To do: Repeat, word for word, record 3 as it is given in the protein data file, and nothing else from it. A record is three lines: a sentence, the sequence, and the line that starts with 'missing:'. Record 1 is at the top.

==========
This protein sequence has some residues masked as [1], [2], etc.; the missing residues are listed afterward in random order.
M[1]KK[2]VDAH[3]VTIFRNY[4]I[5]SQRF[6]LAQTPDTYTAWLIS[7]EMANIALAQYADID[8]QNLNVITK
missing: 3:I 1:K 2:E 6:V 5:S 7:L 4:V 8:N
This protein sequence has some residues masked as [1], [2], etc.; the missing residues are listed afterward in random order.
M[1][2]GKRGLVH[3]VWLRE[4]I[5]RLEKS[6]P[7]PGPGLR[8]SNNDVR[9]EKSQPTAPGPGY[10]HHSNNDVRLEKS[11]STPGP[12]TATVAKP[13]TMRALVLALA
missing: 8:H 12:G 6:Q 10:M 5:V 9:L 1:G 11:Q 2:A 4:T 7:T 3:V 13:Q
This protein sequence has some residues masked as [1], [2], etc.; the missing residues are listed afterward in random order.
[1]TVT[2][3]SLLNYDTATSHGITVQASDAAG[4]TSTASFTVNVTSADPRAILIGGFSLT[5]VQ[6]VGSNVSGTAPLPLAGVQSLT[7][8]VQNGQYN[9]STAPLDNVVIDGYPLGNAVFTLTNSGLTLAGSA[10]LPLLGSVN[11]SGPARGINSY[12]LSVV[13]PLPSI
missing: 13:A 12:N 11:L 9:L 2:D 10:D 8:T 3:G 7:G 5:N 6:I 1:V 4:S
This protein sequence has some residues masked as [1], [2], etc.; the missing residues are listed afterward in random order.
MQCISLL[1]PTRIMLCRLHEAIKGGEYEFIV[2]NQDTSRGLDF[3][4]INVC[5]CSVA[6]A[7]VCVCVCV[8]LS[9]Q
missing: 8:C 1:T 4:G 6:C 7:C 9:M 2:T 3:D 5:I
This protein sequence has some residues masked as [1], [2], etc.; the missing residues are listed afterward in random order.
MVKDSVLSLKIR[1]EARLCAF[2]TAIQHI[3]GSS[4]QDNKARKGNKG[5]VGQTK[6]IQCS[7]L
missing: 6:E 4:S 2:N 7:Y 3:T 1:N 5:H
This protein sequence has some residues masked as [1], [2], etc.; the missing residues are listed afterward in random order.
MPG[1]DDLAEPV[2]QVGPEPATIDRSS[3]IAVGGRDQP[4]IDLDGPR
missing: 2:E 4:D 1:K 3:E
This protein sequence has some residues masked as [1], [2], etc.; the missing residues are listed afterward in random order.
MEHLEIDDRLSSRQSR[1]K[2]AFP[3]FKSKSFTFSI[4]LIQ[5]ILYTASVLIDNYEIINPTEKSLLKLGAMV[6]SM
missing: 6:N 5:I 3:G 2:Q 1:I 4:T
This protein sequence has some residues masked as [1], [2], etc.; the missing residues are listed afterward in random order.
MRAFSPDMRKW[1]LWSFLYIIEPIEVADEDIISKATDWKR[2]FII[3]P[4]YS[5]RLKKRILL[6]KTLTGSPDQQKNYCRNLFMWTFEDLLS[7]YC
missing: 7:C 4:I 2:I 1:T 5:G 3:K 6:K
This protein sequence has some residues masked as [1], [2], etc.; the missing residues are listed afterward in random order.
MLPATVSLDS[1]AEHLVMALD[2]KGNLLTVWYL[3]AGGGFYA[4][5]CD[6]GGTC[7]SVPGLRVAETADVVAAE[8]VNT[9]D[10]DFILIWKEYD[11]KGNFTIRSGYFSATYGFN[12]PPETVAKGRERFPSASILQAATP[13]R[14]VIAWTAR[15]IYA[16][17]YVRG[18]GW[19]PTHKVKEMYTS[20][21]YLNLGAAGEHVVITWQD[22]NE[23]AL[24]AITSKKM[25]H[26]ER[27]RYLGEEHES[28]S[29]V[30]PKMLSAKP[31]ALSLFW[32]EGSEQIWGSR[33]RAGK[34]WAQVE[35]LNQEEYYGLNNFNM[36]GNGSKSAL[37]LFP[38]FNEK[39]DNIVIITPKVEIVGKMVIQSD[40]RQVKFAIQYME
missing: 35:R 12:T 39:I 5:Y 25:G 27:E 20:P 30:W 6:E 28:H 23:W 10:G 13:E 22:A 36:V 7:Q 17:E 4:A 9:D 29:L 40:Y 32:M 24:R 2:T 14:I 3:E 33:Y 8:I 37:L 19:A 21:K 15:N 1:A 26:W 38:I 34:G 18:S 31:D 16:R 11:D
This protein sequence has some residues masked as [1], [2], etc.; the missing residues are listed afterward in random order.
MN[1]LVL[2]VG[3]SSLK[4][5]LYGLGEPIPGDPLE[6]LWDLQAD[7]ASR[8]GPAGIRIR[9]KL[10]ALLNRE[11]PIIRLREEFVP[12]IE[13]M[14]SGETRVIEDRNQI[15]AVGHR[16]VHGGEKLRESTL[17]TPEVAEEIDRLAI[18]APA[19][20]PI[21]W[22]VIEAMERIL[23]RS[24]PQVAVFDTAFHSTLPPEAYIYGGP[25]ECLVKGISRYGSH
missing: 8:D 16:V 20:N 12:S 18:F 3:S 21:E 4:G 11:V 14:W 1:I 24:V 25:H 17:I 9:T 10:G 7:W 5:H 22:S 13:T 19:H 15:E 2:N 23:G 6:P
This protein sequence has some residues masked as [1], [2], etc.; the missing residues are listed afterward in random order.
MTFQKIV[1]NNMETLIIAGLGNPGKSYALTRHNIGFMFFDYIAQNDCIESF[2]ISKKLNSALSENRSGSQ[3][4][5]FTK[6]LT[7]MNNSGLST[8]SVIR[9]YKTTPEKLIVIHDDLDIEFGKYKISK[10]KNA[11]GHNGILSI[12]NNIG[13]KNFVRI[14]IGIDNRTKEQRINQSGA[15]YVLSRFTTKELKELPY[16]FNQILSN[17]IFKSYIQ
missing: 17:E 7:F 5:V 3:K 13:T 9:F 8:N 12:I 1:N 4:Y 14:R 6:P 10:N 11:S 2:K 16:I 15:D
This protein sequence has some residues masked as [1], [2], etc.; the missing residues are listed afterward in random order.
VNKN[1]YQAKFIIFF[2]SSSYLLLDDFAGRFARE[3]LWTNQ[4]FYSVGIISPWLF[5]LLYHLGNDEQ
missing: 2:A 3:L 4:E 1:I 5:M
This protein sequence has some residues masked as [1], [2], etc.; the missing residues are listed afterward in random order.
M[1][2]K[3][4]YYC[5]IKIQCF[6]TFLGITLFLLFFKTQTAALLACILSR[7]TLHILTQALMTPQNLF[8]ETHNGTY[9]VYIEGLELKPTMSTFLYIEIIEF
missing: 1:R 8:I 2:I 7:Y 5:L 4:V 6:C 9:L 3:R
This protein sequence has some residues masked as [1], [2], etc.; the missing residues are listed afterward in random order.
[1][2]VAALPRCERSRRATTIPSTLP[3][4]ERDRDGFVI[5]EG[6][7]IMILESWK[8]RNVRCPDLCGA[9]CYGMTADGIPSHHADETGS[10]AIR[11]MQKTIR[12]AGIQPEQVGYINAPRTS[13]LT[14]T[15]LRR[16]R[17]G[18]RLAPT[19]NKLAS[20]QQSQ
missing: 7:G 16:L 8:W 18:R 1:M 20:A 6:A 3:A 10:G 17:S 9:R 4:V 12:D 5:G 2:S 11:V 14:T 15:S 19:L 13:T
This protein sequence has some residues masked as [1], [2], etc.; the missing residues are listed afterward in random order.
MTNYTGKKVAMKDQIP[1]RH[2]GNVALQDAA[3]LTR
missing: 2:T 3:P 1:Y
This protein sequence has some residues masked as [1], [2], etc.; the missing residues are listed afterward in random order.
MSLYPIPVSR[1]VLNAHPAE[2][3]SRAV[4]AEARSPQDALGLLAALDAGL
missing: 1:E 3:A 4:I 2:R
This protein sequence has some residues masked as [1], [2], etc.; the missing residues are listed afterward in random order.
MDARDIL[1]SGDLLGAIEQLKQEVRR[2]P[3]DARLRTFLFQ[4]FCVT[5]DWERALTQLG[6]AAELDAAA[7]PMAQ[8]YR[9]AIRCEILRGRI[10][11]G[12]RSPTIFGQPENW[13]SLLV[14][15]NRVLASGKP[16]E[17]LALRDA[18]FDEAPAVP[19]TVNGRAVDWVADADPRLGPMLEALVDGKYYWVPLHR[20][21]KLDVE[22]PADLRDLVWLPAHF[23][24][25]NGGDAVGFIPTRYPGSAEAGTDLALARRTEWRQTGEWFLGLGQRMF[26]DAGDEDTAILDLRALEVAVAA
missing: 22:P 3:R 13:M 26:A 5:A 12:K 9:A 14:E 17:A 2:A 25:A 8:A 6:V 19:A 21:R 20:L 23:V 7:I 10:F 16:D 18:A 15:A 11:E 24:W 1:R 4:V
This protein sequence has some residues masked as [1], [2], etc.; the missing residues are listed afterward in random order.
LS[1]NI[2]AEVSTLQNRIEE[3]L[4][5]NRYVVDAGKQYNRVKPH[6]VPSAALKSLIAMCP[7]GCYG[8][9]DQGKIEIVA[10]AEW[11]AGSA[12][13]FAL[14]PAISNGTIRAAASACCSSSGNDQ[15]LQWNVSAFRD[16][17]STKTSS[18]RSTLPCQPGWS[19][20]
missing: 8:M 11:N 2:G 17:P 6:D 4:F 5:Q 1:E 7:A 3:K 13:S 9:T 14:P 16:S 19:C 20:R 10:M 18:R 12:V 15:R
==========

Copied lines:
This protein sequence has some residues masked as [1], [2], etc.; the missing residues are listed afterward in random order.
[1]TVT[2][3]SLLNYDTATSHGITVQASDAAG[4]TSTASFTVNVTSADPRAILIGGFSLT[5]VQ[6]VGSNVSGTAPLPLAGVQSLT[7][8]VQNGQYN[9]STAPLDNVVIDGYPLGNAVFTLTNSGLTLAGSA[10]LPLLGSVN[11]SGPARGINSY[12]LSVV[13]PLPSI
missing: 13:A 12:N 11:L 9:L 2:D 10:D 8:T 3:G 7:G 5:N 6:I 1:V 4:S